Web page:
Event organisers may take it for granted that the use of audio-visual aids will enhance business presentations and boost entertainment at galas and conferences, but research shows there is much more at stake than that when it comes to using sound and light.
A study titled “Presenting Effective Presentations with Visual Aids” by the US Department of Labor OSHA Office of Training and Education concludes that “retention of information three days after a meeting or other event is six times greater when information is presented by visual and oral means than when information is presented by the spoken word alone”.
The researchers found that 10 per cent of people attending an event with an oral presentation retained information three days later, 35 per cent recalled it from a purely visual demonstration, and 65 per cent remembered what they had learned from a combination of the two.
The figures come as no surprise to Tom Attenborough, Hong Kong-based Technical Director with the global communications agency Uniplan.
“My experience is that the more engaging something is and the more senses you can engage within your audience, the greater the retention and interest,” he says.
Attenborough says the latest audio-visual technology goes way beyond “enabling the basics, overcoming the size of the room and the number of people”.
“Where our industry earns its money is in helping to design and deliver the sort of technology that can increase engagement and align with the purpose of the meeting or conference,” he says.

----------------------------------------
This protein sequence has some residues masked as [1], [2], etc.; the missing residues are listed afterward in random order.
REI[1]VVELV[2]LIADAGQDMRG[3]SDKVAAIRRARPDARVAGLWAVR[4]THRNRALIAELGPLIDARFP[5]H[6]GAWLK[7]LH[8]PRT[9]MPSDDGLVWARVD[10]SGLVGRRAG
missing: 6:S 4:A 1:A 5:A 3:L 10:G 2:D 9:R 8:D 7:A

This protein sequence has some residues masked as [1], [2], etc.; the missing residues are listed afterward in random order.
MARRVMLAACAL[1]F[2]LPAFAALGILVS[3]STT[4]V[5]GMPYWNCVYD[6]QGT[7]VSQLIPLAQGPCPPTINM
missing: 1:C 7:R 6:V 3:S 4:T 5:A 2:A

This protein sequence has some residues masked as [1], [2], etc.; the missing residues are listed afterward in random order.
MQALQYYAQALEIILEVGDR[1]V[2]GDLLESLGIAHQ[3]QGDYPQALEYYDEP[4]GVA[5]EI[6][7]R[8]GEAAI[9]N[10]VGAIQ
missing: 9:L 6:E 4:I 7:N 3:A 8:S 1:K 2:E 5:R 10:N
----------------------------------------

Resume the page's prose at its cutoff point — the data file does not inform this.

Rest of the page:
“We make sure we’re providing equipment and content to really hammer home whatever it is that the conference is about, help people enjoy themselves more if it is a party or gala, or try to get across a brand message, sometimes in a very subtle way by accentuating certain bits of the room with coloured lighting. The subconscious effects of what we do are many and varied.
“You set the tone of an event as people walk in. You can build anticipation by choosing the right soundtrack, building the right set and programming the lighting.”
Attenborough says the most exciting technological developments have been in lighting and video, with video mapping becoming one of the industry’s “buzz phrases”, and that although there have been many improvements in the delivery of sound, the changes are less striking.
“There is surround sound, but that doesn’t really sell a message. Audio hasn’t changed that much. Sometimes you have to explain that there is still value in clarity of sound, even if it doesn’t have an exciting ‘wow’ factor to it.”
The real breakthrough though, he adds, is in the cost of equipment. “What’s happening now is that the price shift is making all the things that were once only available to super-rich, massive events, accessible to most people now, whether LED screen technology, better quality projection or lighting. It’s all becoming more affordable and availability is increasing. Instead of having lighting that just shines on or off in whatever colour you choose you can now run effects across the lens of a light.”
Improvements in technology and price, especially for LED screens, video and lighting, is reflected in recent upgrades at event centres. The Suntec Convention and Exhibition Centre in Singapore, for example, closed for a year to upgrade its facilities.
“We closed down for a year for renovations from 2012 to 2013, which cost around S$180 million [US$130m], and a part of the emphasis was on introducing new technology to help us make the place more flexible and customisable for our clients,” says the centre’s CEO, Arun Madhok.